The Council of Europe has called for more human rights training for Portuguese police.
In a wide-ranging list of proposals for the country’s next census (in 2021), the Council has stressed that it is time to upgrade the perception of Portugal’s ethnic make-up.
Says TSF radio, the council found that Portuguese authorities “continue to fail to formally recognise that Portugal even has national minorities” beyond the traditional one of around 50,000 Roma gypsies.
Indeed it has already recommended that the next census have a question on people’s ethnic origin, but the Institute of National Statistics is against the idea.
The Council has countered that it’s in the interests of ethnic minorities to be identified, so that they can enjoy “visibility” with better understanding (by authorities) of their social situation.
In other words – whether INE likes it or not – the Council is pushing for a question in the census on people’s ‘mother tongue’, and the language they use most, in order to get a better picture of Portugal’s linguistic diversity.
But back to the police – in the news recently for cases in which a number of people have alleged racial bias.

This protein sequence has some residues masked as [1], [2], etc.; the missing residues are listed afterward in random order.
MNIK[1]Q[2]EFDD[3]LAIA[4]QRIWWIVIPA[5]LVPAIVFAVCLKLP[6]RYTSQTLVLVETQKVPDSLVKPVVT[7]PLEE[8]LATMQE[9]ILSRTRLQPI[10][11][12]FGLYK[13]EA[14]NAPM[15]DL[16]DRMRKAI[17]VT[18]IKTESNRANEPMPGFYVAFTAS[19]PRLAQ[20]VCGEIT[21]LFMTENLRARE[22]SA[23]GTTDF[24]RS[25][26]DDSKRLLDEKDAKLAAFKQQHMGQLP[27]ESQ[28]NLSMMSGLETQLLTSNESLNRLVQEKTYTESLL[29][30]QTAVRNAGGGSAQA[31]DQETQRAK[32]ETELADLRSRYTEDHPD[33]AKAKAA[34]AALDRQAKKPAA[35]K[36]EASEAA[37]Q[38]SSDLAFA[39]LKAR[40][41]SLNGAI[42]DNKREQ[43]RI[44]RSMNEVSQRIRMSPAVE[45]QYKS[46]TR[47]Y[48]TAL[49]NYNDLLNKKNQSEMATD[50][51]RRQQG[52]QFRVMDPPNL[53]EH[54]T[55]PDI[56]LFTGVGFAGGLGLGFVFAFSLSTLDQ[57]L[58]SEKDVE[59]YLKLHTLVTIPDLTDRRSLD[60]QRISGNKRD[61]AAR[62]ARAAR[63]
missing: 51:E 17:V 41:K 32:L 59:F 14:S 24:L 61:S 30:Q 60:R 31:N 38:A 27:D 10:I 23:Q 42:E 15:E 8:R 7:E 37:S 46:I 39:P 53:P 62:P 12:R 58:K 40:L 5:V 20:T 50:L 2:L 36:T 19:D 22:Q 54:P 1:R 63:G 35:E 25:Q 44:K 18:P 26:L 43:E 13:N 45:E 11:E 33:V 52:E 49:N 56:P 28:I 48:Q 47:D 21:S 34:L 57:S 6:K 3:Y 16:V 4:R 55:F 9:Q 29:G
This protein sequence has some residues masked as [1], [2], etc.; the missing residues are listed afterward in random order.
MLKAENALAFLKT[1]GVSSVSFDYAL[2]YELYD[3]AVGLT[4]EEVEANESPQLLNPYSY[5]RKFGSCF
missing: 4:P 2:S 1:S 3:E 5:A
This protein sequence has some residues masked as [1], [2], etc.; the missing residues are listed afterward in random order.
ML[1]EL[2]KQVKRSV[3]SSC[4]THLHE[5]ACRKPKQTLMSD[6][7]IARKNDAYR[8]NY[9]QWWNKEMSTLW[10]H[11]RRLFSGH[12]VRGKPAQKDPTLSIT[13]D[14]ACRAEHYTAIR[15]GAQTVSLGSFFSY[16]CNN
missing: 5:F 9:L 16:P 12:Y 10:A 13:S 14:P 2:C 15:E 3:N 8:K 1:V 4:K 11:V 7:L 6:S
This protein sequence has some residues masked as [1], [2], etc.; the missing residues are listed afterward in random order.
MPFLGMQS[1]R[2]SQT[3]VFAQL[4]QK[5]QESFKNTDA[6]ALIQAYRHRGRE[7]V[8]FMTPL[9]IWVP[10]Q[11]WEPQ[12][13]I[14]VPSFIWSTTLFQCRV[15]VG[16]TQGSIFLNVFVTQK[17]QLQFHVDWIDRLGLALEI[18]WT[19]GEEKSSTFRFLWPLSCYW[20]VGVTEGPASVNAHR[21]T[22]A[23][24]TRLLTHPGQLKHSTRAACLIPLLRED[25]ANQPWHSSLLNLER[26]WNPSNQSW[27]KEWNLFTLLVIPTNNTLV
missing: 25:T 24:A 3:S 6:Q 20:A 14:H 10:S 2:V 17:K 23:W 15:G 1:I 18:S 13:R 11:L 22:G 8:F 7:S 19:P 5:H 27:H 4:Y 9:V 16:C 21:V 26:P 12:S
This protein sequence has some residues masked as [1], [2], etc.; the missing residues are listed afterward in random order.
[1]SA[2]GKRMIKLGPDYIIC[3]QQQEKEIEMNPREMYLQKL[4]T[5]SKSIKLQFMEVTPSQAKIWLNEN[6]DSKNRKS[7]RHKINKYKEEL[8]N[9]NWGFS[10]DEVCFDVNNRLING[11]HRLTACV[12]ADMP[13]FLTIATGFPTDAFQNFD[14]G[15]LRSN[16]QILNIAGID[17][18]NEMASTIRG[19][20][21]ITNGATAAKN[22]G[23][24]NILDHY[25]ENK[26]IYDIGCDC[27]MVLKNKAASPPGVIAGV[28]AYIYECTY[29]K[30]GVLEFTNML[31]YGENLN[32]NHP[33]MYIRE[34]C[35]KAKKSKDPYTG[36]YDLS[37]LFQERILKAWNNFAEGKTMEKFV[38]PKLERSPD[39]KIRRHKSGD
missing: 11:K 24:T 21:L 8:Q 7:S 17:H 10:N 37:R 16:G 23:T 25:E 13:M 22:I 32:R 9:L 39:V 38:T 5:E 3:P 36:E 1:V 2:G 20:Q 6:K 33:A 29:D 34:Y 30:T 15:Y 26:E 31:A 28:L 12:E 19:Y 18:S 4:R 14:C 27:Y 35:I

Says the Council, “the perception persists that Portugal is largely homogeneous, even though ethnic, linguistic, religious and cultural diversity clearly exist”.
Police particularly need a “significant increase in training when it comes to fundamental human rights”.
Says TSF, Council investigators conclude that both the PSP and GNR “have very little understanding of the social contexts in which they operate”.
Another moot point is that there have been no condemnations for ‘hate crimes’ nationally – largely because the Public Ministry has a “much too limited definition of what a hate crime is”.
Indeed, a cursory look at social media commentary in Portugal was enough to show the Council that the Internet is full of discussions that would fall into the (international) category of a hate crime.
As a result, civil society has come to believe that ‘anything goes’: “there is a climate of impunity” which needs “effective investigation”, says the Council, advocating “more powers for those who check” on hate crimes, namely for the Commission for Equality and Against Racial Discrimination which it would like to see given “total independence”, as well as increased power for the Provedoria de Justiça (national Ombudsman).
Predictably, the Council’s report has concluded that discrimination against gypsies continues in Portugal, with only 44% of gypsy children completing compulsory schooling, and 37% of gypsy families living in ‘shanty-type’ dwellings spread around 70 municipalities.